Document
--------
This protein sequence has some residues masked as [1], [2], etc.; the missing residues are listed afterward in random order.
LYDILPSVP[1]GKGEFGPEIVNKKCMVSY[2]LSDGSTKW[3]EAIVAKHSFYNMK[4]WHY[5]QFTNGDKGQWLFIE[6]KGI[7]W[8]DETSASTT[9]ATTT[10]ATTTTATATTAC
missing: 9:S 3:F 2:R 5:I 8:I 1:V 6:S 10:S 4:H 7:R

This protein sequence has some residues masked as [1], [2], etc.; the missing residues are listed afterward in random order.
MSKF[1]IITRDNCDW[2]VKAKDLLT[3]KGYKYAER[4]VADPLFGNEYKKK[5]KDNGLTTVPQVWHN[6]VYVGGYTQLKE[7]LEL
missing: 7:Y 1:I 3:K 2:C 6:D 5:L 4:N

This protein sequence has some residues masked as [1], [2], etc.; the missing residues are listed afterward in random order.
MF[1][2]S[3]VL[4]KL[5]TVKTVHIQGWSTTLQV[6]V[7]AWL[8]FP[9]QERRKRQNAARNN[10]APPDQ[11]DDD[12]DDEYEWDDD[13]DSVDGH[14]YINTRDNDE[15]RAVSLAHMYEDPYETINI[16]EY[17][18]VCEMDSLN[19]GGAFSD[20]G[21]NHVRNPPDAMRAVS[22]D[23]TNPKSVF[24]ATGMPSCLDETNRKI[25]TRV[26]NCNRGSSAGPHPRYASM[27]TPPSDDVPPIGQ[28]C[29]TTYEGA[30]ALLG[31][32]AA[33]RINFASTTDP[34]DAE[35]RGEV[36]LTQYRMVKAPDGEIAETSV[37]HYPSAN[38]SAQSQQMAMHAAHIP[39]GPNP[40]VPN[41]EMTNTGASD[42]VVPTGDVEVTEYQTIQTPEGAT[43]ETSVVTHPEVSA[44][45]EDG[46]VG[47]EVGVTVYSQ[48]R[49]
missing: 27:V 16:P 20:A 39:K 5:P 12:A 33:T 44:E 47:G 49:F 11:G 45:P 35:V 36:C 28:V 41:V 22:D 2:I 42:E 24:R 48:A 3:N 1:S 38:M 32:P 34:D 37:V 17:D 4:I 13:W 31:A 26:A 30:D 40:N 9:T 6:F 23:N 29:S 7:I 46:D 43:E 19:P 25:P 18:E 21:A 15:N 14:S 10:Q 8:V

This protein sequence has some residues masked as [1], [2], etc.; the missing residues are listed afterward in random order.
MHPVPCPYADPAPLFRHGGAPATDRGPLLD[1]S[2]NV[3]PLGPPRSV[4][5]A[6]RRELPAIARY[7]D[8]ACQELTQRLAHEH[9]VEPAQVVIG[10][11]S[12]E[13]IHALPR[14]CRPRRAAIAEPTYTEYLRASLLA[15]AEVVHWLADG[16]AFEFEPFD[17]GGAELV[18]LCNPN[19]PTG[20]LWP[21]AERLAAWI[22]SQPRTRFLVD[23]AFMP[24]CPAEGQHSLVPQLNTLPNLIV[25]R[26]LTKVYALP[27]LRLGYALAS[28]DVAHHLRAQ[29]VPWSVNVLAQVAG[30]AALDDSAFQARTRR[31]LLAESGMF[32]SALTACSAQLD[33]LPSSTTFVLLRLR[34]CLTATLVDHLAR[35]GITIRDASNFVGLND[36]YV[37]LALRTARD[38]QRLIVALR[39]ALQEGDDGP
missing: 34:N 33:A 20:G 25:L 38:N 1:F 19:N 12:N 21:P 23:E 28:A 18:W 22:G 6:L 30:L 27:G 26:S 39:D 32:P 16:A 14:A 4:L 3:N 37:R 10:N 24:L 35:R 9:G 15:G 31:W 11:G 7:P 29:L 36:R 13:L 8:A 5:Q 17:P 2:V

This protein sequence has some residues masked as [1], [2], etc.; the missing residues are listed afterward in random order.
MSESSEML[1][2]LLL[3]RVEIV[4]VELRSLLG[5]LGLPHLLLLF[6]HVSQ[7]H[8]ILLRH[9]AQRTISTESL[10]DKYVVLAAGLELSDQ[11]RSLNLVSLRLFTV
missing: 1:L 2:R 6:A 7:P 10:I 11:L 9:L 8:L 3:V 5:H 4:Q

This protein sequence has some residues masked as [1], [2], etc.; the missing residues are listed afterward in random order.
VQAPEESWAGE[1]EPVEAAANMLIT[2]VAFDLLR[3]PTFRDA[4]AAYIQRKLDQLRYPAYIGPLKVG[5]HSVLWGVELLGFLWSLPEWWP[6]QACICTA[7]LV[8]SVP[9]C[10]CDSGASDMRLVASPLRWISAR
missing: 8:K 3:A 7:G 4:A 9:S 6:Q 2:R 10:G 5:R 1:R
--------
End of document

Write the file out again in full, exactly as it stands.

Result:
This protein sequence has some residues masked as [1], [2], etc.; the missing residues are listed afterward in random order.
LYDILPSVP[1]GKGEFGPEIVNKKCMVSY[2]LSDGSTKW[3]EAIVAKHSFYNMK[4]WHY[5]QFTNGDKGQWLFIE[6]KGI[7]W[8]DETSASTT[9]ATTT[10]ATTTTATATTAC
missing: 9:S 3:F 2:R 5:I 8:I 1:V 6:S 10:S 4:H 7:R

This protein sequence has some residues masked as [1], [2], etc.; the missing residues are listed afterward in random order.
MSKF[1]IITRDNCDW[2]VKAKDLLT[3]KGYKYAER[4]VADPLFGNEYKKK[5]KDNGLTTVPQVWHN[6]VYVGGYTQLKE[7]LEL
missing: 7:Y 1:I 3:K 2:C 6:D 5:L 4:N

This protein sequence has some residues masked as [1], [2], etc.; the missing residues are listed afterward in random order.
MF[1][2]S[3]VL[4]KL[5]TVKTVHIQGWSTTLQV[6]V[7]AWL[8]FP[9]QERRKRQNAARNN[10]APPDQ[11]DDD[12]DDEYEWDDD[13]DSVDGH[14]YINTRDNDE[15]RAVSLAHMYEDPYETINI[16]EY[17][18]VCEMDSLN[19]GGAFSD[20]G[21]NHVRNPPDAMRAVS[22]D[23]TNPKSVF[24]ATGMPSCLDETNRKI[25]TRV[26]NCNRGSSAGPHPRYASM[27]TPPSDDVPPIGQ[28]C[29]TTYEGA[30]ALLG[31][32]AA[33]RINFASTTDP[34]DAE[35]RGEV[36]LTQYRMVKAPDGEIAETSV[37]HYPSAN[38]SAQSQQMAMHAAHIP[39]GPNP[40]VPN[41]EMTNTGASD[42]VVPTGDVEVTEYQTIQTPEGAT[43]ETSVVTHPEVSA[44][45]EDG[46]VG[47]EVGVTVYSQ[48]R[49]
missing: 27:V 16:P 20:A 39:K 5:P 12:A 33:T 44:E 47:G 49:F 11:G 45:P 35:V 36:C 28:V 41:V 22:D 2:I 42:E 24:R 48:A 3:N 1:S 38:M 32:P 34:D 37:V 17:D 4:I 13:W 31:A 26:A 30:D 40:N 9:T 6:F 23:N 29:S 7:I 46:D 43:E 19:P 25:P 18:E 21:A 15:N 14:S 10:Q 8:V

This protein sequence has some residues masked as [1], [2], etc.; the missing residues are listed afterward in random order.
MHPVPCPYADPAPLFRHGGAPATDRGPLLD[1]S[2]NV[3]PLGPPRSV[4][5]A[6]RRELPAIARY[7]D[8]ACQELTQRLAHEH[9]VEPAQVVIG[10][11]S[12]E[13]IHALPR[14]CRPRRAAIAEPTYTEYLRASLLA[15]AEVVHWLADG[16]AFEFEPFD[17]GGAELV[18]LCNPN[19]PTG[20]LWP[21]AERLAAWI[22]SQPRTRFLVD[23]AFMP[24]CPAEGQHSLVPQLNTLPNLIV[25]R[26]LTKVYALP[27]LRLGYALAS[28]DVAHHLRAQ[29]VPWSVNVLAQVAG[30]AALDDSAFQARTRR[31]LLAESGMF[32]SALTACSAQLD[33]LPSSTTFVLLRLR[34]CLTATLVDHLAR[35]GITIRDASNFVGLND[36]YV[37]LALRTARD[38]QRLIVALR[39]ALQEGDDGP
missing: 34:N 33:A 20:G 25:L 38:N 1:F 19:N 12:N 21:P 23:E 28:A 18:W 22:G 6:L 30:L 27:G 26:S 39:D 32:P 16:A 14:A 4:L 3:N 37:R 10:N 24:L 35:R 9:G 15:G 31:W 11:G 7:P 29:L 36:R 13:L 8:A 5:Q 17:P 2:V

This protein sequence has some residues masked as [1], [2], etc.; the missing residues are listed afterward in random order.
MSESSEML[1][2]LLL[3]RVEIV[4]VELRSLLG[5]LGLPHLLLLF[6]HVSQ[7]H[8]ILLRH[9]AQRTISTESL[10]DKYVVLAAGLELSDQ[11]RSLNLVSLRLFTV
missing: 1:L 2:R 6:A 7:P 10:I 11:L 9:L 8:L 3:V 5:H 4:Q

This protein sequence has some residues masked as [1], [2], etc.; the missing residues are listed afterward in random order.
VQAPEESWAGE[1]EPVEAAANMLIT[2]VAFDLLR[3]PTFRDA[4]AAYIQRKLDQLRYPAYIGPLKVG[5]HSVLWGVELLGFLWSLPEWWP[6]QACICTA[7]LV[8]SVP[9]C[10]CDSGASDMRLVASPLRWISAR
missing: 8:K 3:A 7:G 4:A 9:S 6:Q 2:R 10:G 5:R 1:R